Thanksgiving Fullervision Style 2010

"I can't cook a Thanksgiving dinner. All I can make is cold cereal and maybe toast." ~ Charlie Brown
"That's right... I've seen you make toast." - Linus van Pelt

Thursday, November 25, 2010
There are exactly days until November 25.

The Story of Thanksgiving

The story begins in England. A religious group known today as the Pilgrims were disillusioned with the Church of England and wanted to separate. Efforts to do this in England were futile due to the Crown's fierce resistance, so they moved at first to Holland until they were able to raise enough funds for a ship to the New World of America, which had been successfully settled since 1607. According to records, the group planned to experiment with a communist society where all the raised goods would be placed into a common store. In 1620, they landed and attempted to implement this economic system. Food shortages abounded, winter was long, and many died. The system was scrapped in the spring of 1621 and instead replaced it with open markets and an "every man for himself" system. With a market system in place, and a little bit of help from some gracious natives, the food supply grew to much higher levels and thus a feast was declared after harvest. The Pilgrim community was a devout one and thus gratitude to God was paid on this day of thanksgiving.

The Thanksgiving Tradition

The Thanksgiving holiday is traditionally a five-day weekend, from the Wednesday before through the Sunday after (although some businesses only give the Thursday and Friday off). The holiday is among the most observed holidays in the American calendar, with almost all businesses closing down at least on Thanksgiving Day itself, and its comparatively secular nature makes it an acceptable celebration for Christians and non-Christians alike. Also, Thanksgiving itself does not seem to have been commercialized to the degree of its nearby holiday, Christmas.
Usually the holiday begins the day before with preparations, either with travel (the AAA has determined that Thanksgiving weekend is the busiest time for travel all year) or by preparing the litany of food that serves as part of the celebration. The token Thanksgiving turkey (see "Food" below) is often left to roast overnight, or at least to thaw before being put into the oven Thanksgiving morning. The next morning, often some early breakfast is made (such as a pie), and any remaining dishes that need to be prepared are done at this time. At 9:00 am (ET), the Macy's Thanksgiving Day Parade (among many other local parades) takes place and is televised across the country (see "Media Guide" below), featuring various marching bands, balloons, floats, and Broadway performances and concluding with Santa Claus and his reindeer right around noon ET. At this time, the NFL takes over the ceremonies with what is now a tripleheader slate of games, the first two featuring the Detroit Lions and the Dallas Cowboys, with each taking on an AFC and an NFC team, rotating between the two each year. Some time during all the football, the main course is served (see "Food" below), and when all is said and done, everyone can kick back, relax, and digest all that food.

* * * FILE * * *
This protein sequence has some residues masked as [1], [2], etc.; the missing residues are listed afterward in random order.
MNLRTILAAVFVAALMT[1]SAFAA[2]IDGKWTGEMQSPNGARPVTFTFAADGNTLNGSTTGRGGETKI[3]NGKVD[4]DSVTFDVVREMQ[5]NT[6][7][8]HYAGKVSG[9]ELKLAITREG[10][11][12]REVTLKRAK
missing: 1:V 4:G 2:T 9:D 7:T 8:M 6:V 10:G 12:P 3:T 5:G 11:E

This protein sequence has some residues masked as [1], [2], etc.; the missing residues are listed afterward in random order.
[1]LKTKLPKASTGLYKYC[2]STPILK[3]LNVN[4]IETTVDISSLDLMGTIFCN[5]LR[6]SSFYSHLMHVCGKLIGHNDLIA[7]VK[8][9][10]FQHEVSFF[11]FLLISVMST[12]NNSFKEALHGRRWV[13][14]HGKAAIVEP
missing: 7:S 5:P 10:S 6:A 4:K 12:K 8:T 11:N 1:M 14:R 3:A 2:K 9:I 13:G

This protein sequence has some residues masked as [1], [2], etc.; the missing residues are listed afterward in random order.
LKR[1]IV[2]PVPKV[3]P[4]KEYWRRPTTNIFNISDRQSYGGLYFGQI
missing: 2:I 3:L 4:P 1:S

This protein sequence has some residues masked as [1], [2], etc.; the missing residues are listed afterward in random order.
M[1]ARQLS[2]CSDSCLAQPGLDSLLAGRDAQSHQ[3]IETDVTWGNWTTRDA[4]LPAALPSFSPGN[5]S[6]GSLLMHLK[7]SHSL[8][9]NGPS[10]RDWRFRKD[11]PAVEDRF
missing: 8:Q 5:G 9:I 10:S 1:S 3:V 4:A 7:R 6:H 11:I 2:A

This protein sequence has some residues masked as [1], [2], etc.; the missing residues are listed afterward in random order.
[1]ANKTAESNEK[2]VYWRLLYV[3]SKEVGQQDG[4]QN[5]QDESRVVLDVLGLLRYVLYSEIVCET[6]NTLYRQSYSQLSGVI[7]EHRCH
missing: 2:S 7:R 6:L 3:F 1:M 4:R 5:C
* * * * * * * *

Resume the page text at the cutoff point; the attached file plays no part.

(Note: it is not necessarily true that the tryptophan in turkey is what causes people to become sleepy; in fact, it is usually the sheer volume of food that requires digesting that wears one down.) Footraces are also popular on Thanksgiving in some cities, with "Turkey Trots" in Dallas and Buffalo drawing over 10,000 runners each year; other Thanksgiving races include ones in Berwick, PA (the Run for the Diamonds), Andover, MA (the Feaster Five Road Race), and the Atlanta Marathon. In Irwindale, CA, an automobile race is held each Thanksgiving night, while in Cuero, TX, live turkeys do the racing. Turkey bowling is another, how do I put this?, unorthodox Thanksgiving tradition that has arisen in recent years, in which frozen turkeys are rolled down grocery store aisles to knock down bottles of soda.

List of Notable Thanksgiving Parades

NOTE: All times listed are U.S. Eastern time. Parades in the Central Time Zone begin one hour earlier than the time listed (as indicated by the "E" for Eastern). Hyperlinked items in the "TV" column link to a live streaming broadcast of the parade at parade time.

America's Hometown Thanksgiving Parade
Plymouth, MA
Sat.< 11am

UBS Parade Spectacular
Stamford, CT

Macy's Thanksgiving Day Parade
New York City
Th. 9am

6abc IKEA Thanksgiving Day Parade
Philadelphia, PA
Th. 9am

Ameren St. Louis Thanksgiving Day Parade
St. Louis, MO
Th. 9amE

America's Thanksgiving Parade
Detroit, MI
Th. 10am

McDonald's Thanksgiving Parade
Chicago, IL
Th. 9amE

Belk Carolinas' Carrousel Parade
Charlotte, NC
Th. 9am

H-E-B Holiday Parade
Houston, TX
Th. 10amE

First Light FCU Sun Bowl Parade
El Paso, TX
Th. 12nE

Parada de los Cerros
Fountain Hills, AZ
Th. 12nE

My Macy's Holiday Parade (fka Celebrate the Season) Pittsburgh, PA Sat.> WPXI

Black Friday and Uses of Thanksgiving as a Benchmark

While Thanksgiving itself has not been commercialized to the degree of Christmas, it is often used as a benchmark when beginning the "holiday season." The Friday before Thanksgiving is traditionally the time when radio stations (particularly the 'elevator music' chick stations that air Delilah and the like) change formats to Christmas music for the season. The most notable of this type of usage is Black Friday, a shopping event that takes place at various retail outlets across the country. Among the busiest shopping days of the year, Black Friday (so named for both its notoriously chaotic nature and the fact that it marks the beginning of the holiday shopping season that pushes businesses "into the black" or into profitability) events usually involve the "doorbuster" sale, which involves people lining up at the store's doors the morning after Thanksgiving. The store will open at 5 AM and the customers will swarm the store in a no-holds-barred free-for-all to grab the latest toys as the store usually runs out by noon. Various sites such as and have advertisements for many participating retailers. (For the record, the absolute busiest day of the year for shopping is in fact the Saturday before Christmas, largely due to last-minute shoppers.) The day after Thanksgiving is usually when many networks begin their Christmas specials and programming as well.